In the evening I had a chat with Colonel Evans Lloyd of Moelgarned and Mr. Osborne Morgan M.P. While the guests were dining, the Llandderfel Brass Band played outside the dining room window, and after dinner the Llandderfel Choir sang in the staircase hall for about an hour. The guests were at one and looking on. Frances went with me to see and hear them sing. It was a very interesting sight.

Tuesday the 23rd  Mr Fawcett left in company of Mr. O. Morgan and Mrs. Morgan, and Mr Dryhurst Secretary to Mr Fawcett. Mr. Fawcett had a great many letters every morning; his secretary read them to him as they walked about arm in arm, up and down the walks. He was very fond of his pipe, wore tweeds and a straw hat, when fine. During dinner hour he told the guests many very amusing anecdotes, so that all eyes were directed to him. Mr Dryhurst dined with him.

Guests today at Palé Hall Hotel might be amused to imagine these figures from national political life mingling in the staircase hall while the Llandderfel choir sang, as they would do again in 1889 while Queen Victoria herself listened from the landing, tapping her fingers in time on the bannister rail.

  Following them around, 2017

 
Some months ago I booked a holiday on the Isle of Man.  I had been on the Island a full 24 hours before it occurred to me that once again I was following in the footsteps of Thomas Ruddy, who worked there between 1863 and  1865. He had chosen the Island over an tempting vacancy in London, since it offered him a further career enhancement in due course:

I had the offer of two situations the same day, one was to go to be journeyman
at Lambeth Palace London, which I declined; the other to go to the Isle of  Man in a place where I was to get the foreman’s place when he left, this I  accepted.  

A web search showed The Nunnery to be about a mile and a half from our hotel in Douglas, so early one morning I set out in search of it. Past the harbour and railway station over the river bridge, and a little way up the hill, I came across a promising- looking gatehouse.


I had discovered that The Nunnery is now part of the University of the Isle of Man, and a private site.  A knock on the impressive wooden door brought a gatekeeper, who confirmed that it was indeed The Nunnery.  He invited me to explore the site further, but time was pressing, and already a sprint would be required to return me to the hotel in time for the day’s excursion.  Thomas lost out in favour of a journey up Snaefell on the electric railway, but I had tracked him down and followed his footsteps to the very gate of his workplace in the 1860’s.

The previous day had brought an expedition to the superb museum in Peel, the House of Mannanen, housed in Peel’s former railway station.  Lingering in the vestibule, a familiar name caught my eye:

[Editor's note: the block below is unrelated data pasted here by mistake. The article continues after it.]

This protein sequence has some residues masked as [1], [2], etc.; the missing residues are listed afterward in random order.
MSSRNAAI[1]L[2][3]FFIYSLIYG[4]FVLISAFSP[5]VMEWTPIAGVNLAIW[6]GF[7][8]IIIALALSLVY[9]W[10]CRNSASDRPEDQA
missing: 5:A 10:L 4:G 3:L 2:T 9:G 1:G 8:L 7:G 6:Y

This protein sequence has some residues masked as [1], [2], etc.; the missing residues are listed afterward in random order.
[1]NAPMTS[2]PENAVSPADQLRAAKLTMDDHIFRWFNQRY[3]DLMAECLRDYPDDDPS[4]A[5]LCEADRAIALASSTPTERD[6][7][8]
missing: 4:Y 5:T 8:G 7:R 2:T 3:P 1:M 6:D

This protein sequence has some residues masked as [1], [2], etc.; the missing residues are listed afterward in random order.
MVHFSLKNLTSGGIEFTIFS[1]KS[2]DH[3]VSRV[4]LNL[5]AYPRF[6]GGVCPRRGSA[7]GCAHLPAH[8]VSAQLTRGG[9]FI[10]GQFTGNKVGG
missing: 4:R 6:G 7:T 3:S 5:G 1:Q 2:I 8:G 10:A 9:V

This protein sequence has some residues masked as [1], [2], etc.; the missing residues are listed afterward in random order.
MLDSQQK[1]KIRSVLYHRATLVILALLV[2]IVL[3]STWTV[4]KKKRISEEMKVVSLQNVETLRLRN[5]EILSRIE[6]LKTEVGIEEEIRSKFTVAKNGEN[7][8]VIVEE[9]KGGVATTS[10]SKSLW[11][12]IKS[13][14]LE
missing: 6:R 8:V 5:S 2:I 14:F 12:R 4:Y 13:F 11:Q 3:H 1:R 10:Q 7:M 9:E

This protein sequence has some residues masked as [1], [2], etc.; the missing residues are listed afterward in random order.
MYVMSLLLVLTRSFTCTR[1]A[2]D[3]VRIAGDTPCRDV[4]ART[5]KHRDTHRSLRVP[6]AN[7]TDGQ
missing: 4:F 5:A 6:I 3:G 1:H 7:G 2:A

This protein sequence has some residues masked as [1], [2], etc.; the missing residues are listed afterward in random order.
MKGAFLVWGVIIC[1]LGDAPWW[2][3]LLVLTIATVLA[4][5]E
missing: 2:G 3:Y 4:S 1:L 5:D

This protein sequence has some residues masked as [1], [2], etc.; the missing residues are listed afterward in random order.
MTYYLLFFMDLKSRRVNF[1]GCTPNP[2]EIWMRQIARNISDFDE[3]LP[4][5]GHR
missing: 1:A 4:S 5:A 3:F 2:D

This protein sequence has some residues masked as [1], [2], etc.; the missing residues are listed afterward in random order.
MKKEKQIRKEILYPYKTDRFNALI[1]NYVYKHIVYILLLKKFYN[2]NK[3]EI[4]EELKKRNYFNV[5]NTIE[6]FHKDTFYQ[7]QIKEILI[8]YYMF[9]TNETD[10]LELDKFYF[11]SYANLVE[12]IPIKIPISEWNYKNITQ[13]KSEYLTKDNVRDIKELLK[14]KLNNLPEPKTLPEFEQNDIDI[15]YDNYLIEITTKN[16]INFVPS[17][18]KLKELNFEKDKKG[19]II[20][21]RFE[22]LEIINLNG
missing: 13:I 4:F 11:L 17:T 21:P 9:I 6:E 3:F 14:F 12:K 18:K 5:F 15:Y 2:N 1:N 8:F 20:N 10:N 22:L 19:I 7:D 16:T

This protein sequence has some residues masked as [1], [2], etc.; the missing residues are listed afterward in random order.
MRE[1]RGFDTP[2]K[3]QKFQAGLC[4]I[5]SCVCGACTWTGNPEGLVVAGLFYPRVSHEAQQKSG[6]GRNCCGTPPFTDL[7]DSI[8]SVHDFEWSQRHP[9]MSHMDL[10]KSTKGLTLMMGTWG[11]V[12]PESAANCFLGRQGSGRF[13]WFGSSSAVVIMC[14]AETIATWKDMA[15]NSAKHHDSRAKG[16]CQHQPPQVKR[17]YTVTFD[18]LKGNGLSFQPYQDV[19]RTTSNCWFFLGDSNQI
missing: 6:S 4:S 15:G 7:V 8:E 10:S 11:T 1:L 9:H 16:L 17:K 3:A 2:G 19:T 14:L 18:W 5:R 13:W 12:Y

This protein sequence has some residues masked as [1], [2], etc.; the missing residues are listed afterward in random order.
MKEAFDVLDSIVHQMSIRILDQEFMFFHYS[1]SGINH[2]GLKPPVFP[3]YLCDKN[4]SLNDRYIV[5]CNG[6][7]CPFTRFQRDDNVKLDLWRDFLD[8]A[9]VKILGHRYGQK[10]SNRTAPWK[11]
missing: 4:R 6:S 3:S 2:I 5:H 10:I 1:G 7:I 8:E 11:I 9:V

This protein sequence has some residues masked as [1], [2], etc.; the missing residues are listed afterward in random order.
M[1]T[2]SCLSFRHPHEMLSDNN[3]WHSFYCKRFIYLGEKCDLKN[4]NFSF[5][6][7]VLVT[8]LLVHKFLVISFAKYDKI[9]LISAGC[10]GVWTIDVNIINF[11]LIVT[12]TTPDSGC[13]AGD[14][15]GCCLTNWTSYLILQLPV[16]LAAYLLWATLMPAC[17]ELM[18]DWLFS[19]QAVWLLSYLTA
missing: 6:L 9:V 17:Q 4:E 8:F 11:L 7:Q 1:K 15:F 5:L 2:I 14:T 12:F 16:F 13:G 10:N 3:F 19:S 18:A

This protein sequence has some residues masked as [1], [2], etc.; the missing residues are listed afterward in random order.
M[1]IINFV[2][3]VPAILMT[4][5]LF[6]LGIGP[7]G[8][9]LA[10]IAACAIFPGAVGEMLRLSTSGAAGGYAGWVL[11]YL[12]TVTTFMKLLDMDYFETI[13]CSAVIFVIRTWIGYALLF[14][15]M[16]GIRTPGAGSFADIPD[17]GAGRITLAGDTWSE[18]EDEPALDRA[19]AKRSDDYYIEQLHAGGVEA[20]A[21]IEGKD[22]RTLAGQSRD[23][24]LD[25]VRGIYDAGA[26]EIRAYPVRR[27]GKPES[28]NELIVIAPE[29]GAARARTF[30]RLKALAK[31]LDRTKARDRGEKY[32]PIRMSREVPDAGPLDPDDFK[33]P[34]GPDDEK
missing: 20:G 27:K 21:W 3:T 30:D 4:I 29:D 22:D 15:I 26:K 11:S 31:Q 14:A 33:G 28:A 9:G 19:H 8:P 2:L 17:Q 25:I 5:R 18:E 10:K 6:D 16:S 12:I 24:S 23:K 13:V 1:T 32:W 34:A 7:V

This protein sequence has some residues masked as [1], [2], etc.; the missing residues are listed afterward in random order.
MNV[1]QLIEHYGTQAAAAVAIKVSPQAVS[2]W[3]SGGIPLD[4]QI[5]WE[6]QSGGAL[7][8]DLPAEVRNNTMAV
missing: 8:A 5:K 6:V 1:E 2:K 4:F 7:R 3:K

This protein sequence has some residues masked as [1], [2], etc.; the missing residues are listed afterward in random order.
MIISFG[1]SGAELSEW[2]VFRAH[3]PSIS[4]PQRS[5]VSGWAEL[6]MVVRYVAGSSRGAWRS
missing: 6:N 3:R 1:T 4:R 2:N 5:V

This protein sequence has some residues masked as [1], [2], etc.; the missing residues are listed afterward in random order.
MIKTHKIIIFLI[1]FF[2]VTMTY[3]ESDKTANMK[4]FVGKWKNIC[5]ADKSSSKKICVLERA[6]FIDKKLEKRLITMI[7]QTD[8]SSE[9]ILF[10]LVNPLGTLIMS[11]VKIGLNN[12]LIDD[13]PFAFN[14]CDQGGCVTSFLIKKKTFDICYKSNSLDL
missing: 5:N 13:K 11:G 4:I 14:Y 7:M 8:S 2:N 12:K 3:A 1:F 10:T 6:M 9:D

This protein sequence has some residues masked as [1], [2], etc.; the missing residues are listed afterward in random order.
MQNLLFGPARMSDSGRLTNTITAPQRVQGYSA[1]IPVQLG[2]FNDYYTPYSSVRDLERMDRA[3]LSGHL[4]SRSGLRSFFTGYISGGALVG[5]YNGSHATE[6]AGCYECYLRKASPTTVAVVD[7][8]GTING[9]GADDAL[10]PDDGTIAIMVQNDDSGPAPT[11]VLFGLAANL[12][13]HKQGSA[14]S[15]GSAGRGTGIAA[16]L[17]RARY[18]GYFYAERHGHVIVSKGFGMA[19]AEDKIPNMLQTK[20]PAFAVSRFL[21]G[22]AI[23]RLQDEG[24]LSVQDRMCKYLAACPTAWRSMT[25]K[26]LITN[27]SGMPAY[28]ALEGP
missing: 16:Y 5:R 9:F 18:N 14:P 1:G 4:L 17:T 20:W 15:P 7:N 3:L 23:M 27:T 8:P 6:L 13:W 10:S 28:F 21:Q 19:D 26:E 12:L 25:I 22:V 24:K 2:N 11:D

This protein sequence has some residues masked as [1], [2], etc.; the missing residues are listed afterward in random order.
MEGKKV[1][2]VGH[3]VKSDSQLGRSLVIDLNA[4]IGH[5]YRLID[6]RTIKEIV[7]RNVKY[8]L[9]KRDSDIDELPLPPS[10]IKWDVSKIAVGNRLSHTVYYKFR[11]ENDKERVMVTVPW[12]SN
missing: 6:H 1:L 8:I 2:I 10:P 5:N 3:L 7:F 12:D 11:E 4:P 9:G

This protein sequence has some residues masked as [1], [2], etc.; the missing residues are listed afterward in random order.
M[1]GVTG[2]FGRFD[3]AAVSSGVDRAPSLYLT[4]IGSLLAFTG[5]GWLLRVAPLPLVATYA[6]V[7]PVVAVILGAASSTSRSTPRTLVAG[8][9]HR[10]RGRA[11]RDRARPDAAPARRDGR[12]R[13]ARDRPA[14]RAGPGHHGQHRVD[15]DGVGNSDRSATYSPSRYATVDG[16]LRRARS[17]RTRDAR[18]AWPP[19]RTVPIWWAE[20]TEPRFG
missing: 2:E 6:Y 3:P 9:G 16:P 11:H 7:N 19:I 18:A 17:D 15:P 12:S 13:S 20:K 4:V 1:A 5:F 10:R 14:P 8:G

Here was my link with Henry Robertson, whose eldest son was Henry Beyer Robertson, named after his Godfather, Charles Beyer. Robertson was co-founder in 1854 of Beyer, Peacock and Co with Charles Beyer and Richard Peacock. Based at Gorton Foundry, in Gorton, Manchester, it would become one of the world’s leading locomotive manufacturers. Robertson knew Beyer because he supplied some of the locomotives to his railways. He was a sleeping partner but his connections with the Great Western Railway proved useful in securing orders.

On the recommendation of Thomas Brassey, Robertson provided the loan, when the original loan of banker Charles Geach fell through. Robertson and Beyer subsequently became close friends for life; Beyer was godfather of Robertson’s daughter in 1854 and of his son Sir Henry Beyer Robertson ten years later.

 
It is now twelve years since I first opened the trunk of Ruddy and Pamplin family papers left in my keeping by Thomas’ grandson the Revd. Denys Ruddy.  They have been fascinating, with many discoveries and opportunities arising, together with a sense of responsibility for interpreting, publicising and handing on the papers and artefacts.  This is complicated as they are not related to my own family story.

So far, among other things, the enterprise has taken me:

* To the Garden Museum in London, where the journals of William Pamplin the elder (1768 – 1864) have now been donated.

* To the Royal Archives at Windsor Castle, where I sat with Queen Victoria’s journal (as edited by her daughter Beatrice) to read the Queen’s account of her visit in 1889 to Palé Hall

* To Cyfarftha Castle Museum in Merthyr Tydfil to see the two detailed drawings by William Pamplin the elder of the water wheel and works there, see here . 

* Correspondence with the Natural History Museum where I discover that Thomas Ruddy donated over one thousand fossil specimens collected by him from the Bala series of rocks.

* To the Grosvenor Museum in Chester to donate the Kingsley Medal awarded to Thomas in 1889, with the related correspondence.

Sadly, attempts to communicate with the present owners of Palé Hall have met with no response.